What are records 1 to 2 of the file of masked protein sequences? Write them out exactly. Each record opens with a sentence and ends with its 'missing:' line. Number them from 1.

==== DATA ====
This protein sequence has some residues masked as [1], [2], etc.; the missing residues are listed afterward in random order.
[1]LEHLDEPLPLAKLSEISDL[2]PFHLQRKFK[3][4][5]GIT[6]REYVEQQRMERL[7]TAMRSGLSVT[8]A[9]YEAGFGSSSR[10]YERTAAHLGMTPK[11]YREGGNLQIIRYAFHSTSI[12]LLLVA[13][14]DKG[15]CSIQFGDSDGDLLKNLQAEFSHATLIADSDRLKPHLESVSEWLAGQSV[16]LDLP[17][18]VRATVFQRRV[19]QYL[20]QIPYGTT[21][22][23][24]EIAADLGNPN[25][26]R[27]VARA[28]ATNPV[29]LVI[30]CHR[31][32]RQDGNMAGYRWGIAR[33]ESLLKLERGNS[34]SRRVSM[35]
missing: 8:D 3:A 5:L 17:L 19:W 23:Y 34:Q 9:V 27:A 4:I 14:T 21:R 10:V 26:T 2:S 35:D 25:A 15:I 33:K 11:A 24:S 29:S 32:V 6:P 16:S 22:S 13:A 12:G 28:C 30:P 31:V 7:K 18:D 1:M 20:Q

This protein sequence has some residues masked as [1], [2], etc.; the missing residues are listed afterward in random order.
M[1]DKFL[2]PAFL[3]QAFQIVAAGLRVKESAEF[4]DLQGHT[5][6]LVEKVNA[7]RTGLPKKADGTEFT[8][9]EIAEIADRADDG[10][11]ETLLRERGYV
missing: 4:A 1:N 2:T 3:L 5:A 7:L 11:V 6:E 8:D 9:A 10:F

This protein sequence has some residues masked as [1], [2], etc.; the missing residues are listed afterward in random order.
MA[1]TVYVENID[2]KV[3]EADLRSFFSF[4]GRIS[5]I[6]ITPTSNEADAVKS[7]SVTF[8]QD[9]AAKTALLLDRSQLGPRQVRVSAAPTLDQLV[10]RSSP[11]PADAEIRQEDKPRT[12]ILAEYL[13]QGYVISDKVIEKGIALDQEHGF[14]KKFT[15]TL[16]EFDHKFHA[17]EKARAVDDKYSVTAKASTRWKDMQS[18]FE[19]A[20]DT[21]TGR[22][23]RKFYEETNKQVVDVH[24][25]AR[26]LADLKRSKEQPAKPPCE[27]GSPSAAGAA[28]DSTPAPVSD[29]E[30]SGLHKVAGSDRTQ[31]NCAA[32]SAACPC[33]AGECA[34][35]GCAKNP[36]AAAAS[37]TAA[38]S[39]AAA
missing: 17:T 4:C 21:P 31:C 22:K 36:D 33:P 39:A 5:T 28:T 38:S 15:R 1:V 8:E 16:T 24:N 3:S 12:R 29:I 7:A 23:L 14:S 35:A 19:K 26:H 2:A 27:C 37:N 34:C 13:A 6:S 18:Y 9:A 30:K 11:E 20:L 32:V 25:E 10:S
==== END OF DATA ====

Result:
This protein sequence has some residues masked as [1], [2], etc.; the missing residues are listed afterward in random order.
[1]LEHLDEPLPLAKLSEISDL[2]PFHLQRKFK[3][4][5]GIT[6]REYVEQQRMERL[7]TAMRSGLSVT[8]A[9]YEAGFGSSSR[10]YERTAAHLGMTPK[11]YREGGNLQIIRYAFHSTSI[12]LLLVA[13][14]DKG[15]CSIQFGDSDGDLLKNLQAEFSHATLIADSDRLKPHLESVSEWLAGQSV[16]LDLP[17][18]VRATVFQRRV[19]QYL[20]QIPYGTT[21][22][23][24]EIAADLGNPN[25][26]R[27]VARA[28]ATNPV[29]LVI[30]CHR[31][32]RQDGNMAGYRWGIAR[33]ESLLKLERGNS[34]SRRVSM[35]
missing: 8:D 3:A 5:L 17:L 19:W 23:Y 34:Q 9:V 27:A 4:I 14:T 21:R 10:V 26:T 2:S 35:D 25:A 15:I 33:K 11:A 24:S 29:S 32:V 6:P 16:S 22:S 13:A 12:G 28:C 30:P 31:V 7:K 18:D 1:M 20:Q

This protein sequence has some residues masked as [1], [2], etc.; the missing residues are listed afterward in random order.
M[1]DKFL[2]PAFL[3]QAFQIVAAGLRVKESAEF[4]DLQGHT[5][6]LVEKVNA[7]RTGLPKKADGTEFT[8][9]EIAEIADRADDG[10][11]ETLLRERGYV
missing: 4:A 1:N 2:T 3:L 5:A 7:L 11:V 6:E 8:D 9:A 10:F